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Hobbema, Alta., seen in 2008. The Alberta First Nations community officially undergoes a name change to Maskwacis, its traditional Cree name, on Jan. 1, 2014. (IAN JACKSON/EPIC PHOTOGRAPHY FOR THE GLOBE AND MAIL)
Hobbema, Alta., seen in 2008. The Alberta First Nations community officially undergoes a name change to Maskwacis, its traditional Cree name, on Jan. 1, 2014. (IAN JACKSON/EPIC PHOTOGRAPHY FOR THE GLOBE AND MAIL)

First Nations

Hobbema to mark community’s name change with New Year’s Eve festivities Add to ...

The coming year will be of special significance for Hobbema as the Alberta First Nations community officially undergoes a name change to Maskwacis, its traditional Cree name, on Jan. 1.

The change, to be marked with a New Year’s Eve round dance and feast – complete with bannock, berries and wild game – is seen as a long-desired step to empower the community bestowed with a name convenient to English speakers, which has become known for its struggles with gangs and shootings.

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First Nations regularly request that Aboriginal Affairs and Northern Development Canada formally allow a name change to reflect a more traditional – or more accurate – name for the community, or replace the word “band” with “First Nation.” For example, in October, the Sudbury-area Whitefish Lake First Nation changed its name back to Atikameksheng Anishnawbek First Nation, which it described as a reclaiming of its old name. And the former Canoe Creek Indian Band located in the Cariboo region of British Columbia formally changed its name to the Stswecem’c Xgat’tem First Nation.

“It gives the ownership back to the community,” said Cyndie Buffalo, band administrator for the Samson Cree Nation, one of four bands that make up Maskwacis. “This is Maskwacis, it’s not Hobbema any more.”

According to the Samson Cree Nation, the area 70 kilometres south of Edmonton has been known as Hobbema since 1891, when then Canadian Pacific Railway president Sir William Cornelius Van Horne named the train station after a Dutch landscape painter he admired. But Maskwacis – meaning Bear Hills – has never faded from use within the community itself. Already, the employment centre, the health board and the college use the name.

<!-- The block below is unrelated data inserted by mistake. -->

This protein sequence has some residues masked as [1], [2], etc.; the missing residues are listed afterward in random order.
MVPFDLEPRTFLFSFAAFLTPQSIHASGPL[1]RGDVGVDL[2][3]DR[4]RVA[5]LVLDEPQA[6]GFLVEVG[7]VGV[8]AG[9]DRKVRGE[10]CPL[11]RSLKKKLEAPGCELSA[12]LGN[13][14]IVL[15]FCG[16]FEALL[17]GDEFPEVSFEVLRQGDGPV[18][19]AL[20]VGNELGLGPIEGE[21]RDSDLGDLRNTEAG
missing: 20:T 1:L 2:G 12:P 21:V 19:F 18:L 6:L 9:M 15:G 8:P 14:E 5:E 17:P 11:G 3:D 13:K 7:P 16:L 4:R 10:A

The community says the name change signifies respect for the language and the First Nation’s authority over its traditional territories.

Ms. Buffalo said Ottawa informed the community of the name change about two months ago, after years of waiting.

“It’s always been there in our minds,” said Ms. Buffalo. “To me it’s the understanding that yes, now they’re finally using our terminology.”

Maskwacis has a population of about 12,500, made up of four First Nations: the Samson Cree Nation, the Ermineskin Cree Nation, the Louis Bull Tribe and the Montana First Nation. The name Hobbema has been associated with boarded-up and burnt-out houses, shootings and infighting between gangs.

But Ms. Buffalo said the community has changed in recent years with youth initiatives and holistic health and social services.

A recent influx of RCMP officers who act as a part of the community – recently helping to hand out food hampers – has also helped. “It’s been really progressive.”

Follow on Twitter: @KellyCryderman

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